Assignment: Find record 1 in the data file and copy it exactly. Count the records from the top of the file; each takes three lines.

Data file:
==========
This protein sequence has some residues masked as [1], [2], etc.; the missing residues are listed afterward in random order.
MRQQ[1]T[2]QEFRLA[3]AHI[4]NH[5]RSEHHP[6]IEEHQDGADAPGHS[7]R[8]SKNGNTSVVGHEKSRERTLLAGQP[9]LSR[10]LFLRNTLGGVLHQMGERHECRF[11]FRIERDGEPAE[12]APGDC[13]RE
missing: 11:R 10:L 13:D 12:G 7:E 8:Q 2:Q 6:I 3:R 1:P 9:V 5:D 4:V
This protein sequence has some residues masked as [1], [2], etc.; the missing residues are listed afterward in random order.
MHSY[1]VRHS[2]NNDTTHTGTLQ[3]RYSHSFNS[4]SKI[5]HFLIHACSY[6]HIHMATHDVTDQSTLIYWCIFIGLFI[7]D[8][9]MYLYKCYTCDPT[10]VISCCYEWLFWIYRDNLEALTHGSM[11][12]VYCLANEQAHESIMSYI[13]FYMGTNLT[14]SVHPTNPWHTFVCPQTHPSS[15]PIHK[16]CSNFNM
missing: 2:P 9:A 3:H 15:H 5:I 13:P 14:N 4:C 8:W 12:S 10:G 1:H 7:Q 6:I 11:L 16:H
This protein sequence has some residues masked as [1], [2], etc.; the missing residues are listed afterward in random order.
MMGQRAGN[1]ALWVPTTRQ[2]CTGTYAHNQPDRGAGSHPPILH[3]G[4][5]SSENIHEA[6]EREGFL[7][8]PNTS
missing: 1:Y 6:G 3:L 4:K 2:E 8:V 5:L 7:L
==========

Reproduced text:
This protein sequence has some residues masked as [1], [2], etc.; the missing residues are listed afterward in random order.
MRQQ[1]T[2]QEFRLA[3]AHI[4]NH[5]RSEHHP[6]IEEHQDGADAPGHS[7]R[8]SKNGNTSVVGHEKSRERTLLAGQP[9]LSR[10]LFLRNTLGGVLHQMGERHECRF[11]FRIERDGEPAE[12]APGDC[13]RE
missing: 11:R 10:L 13:D 12:G 7:E 8:Q 2:Q 6:I 3:R 1:P 9:V 5:D 4:V